29-09-2022 | Agile Analog | Design & Manufacture
Agile Analog now offers its Digital Standard Cell Library (DSCL). It offers a comprehensive library of digital cells allowing designers to implement the digital circuits needed to control analog blocks in mixed-signal solutions. The new digital library is offered in thick-oxide-based cells, operating above the core voltage domain, minimising leakage and enabling easy migration across different process nodes, even in FINFET technologies.
Barry Paterson, Agile Analog’s CEO, explained, “The Agile DSCL has been developed to enable our customers to embed digital functionality within the analog domain. These digital cells will operate within the analog voltage domain, which avoids excessive level shifting to the core domain and enables digital control to be tightly coupled to analog IP. The DSCL has been developed to be processed agnostic and therefore is available in the same processes as our analog IP. The library fully supports industry-standard digital design methodologies by making all required views available. Our Analog Digital Cell Library is already being used successfully in customer designs to support low power, always-on solutions for applications such as IoT.”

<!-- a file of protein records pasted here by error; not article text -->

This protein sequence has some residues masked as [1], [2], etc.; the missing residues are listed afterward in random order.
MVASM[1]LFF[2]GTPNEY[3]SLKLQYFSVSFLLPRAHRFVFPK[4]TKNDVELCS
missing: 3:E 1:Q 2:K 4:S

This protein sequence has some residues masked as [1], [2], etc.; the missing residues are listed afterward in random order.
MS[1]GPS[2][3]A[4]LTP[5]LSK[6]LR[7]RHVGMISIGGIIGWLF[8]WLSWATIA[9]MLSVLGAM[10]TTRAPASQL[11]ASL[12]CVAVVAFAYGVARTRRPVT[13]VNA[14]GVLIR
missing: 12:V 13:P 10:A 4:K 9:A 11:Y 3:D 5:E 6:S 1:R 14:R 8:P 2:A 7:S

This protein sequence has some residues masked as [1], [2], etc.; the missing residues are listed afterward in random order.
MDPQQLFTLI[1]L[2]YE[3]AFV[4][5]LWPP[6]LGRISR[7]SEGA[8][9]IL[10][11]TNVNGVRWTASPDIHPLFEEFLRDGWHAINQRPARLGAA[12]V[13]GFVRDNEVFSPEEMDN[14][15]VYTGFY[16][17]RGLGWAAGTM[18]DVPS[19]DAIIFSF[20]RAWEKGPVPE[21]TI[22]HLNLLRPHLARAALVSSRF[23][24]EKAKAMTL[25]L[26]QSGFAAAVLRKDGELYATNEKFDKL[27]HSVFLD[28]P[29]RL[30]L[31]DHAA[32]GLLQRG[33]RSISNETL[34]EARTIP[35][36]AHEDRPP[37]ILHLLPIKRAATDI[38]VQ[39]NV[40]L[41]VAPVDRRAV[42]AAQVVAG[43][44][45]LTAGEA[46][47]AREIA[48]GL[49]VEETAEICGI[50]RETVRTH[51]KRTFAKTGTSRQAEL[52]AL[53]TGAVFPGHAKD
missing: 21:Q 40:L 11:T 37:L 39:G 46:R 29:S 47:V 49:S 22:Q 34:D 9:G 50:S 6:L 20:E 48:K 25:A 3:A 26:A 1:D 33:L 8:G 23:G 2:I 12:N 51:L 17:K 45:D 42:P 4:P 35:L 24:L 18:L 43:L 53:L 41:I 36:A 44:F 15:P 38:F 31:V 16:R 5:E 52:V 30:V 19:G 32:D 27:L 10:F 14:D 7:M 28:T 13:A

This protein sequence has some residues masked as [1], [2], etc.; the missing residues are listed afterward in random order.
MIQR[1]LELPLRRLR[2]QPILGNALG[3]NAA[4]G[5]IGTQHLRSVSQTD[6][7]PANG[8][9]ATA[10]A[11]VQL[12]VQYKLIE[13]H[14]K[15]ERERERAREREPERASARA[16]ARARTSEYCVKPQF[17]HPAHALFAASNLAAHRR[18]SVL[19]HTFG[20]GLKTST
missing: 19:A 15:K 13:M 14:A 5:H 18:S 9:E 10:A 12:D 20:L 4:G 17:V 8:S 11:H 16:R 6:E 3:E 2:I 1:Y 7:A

The DSCL IP blocks may be optimised for low-power, ultra-low leakage, high density or high-speed applications. There are options for channel length and multiple track heights to provide flexibility for designers. There is a special Power Management library for specific design targets, such as low-power designs. The library can be optimised for other PPA targets to make sure that customers have the most suitable solution for their application. It is also feasible to generate models at customised PVT corners. The library offers class-leading verification and is DFM-optimised.
Traditionally, analog IP blocks need to be manually redesigned for every application and process technology, but the company has a unique way to automatically produce analog IP to precisely meet the customer’s specifications and process technology. Called Composa, it employs tried and tested analog IP circuits in the company’s Composa library. Effectively, the design-once-and-re-use-many-